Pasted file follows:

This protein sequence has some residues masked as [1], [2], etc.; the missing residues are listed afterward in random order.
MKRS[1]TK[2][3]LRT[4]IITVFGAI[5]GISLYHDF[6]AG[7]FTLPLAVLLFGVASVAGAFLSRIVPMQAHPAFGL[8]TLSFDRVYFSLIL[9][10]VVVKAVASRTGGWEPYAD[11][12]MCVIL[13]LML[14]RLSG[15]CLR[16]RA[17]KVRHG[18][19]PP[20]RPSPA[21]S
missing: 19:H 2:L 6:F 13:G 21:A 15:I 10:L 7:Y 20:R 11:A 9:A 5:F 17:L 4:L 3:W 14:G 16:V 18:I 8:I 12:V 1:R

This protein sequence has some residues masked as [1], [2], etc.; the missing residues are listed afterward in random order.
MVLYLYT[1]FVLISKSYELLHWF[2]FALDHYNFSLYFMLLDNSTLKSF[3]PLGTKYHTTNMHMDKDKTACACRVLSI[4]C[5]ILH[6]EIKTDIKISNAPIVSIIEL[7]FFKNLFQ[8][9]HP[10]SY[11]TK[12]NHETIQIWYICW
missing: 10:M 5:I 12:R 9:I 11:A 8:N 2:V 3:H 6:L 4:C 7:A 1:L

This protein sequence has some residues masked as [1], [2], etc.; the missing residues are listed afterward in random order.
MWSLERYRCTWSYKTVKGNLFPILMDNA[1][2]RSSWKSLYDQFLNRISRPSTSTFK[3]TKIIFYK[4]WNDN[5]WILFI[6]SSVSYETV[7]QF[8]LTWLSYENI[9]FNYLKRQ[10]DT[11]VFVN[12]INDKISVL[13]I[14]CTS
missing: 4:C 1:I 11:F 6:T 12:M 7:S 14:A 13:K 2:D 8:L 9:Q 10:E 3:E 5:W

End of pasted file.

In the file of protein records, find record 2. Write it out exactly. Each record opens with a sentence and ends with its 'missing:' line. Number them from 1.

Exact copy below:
This protein sequence has some residues masked as [1], [2], etc.; the missing residues are listed afterward in random order.
MVLYLYT[1]FVLISKSYELLHWF[2]FALDHYNFSLYFMLLDNSTLKSF[3]PLGTKYHTTNMHMDKDKTACACRVLSI[4]C[5]ILH[6]EIKTDIKISNAPIVSIIEL[7]FFKNLFQ[8][9]HP[10]SY[11]TK[12]NHETIQIWYICW
missing: 10:M 5:I 12:R 9:I 11:A 8:N 2:V 3:H 6:L 4:C 7:A 1:L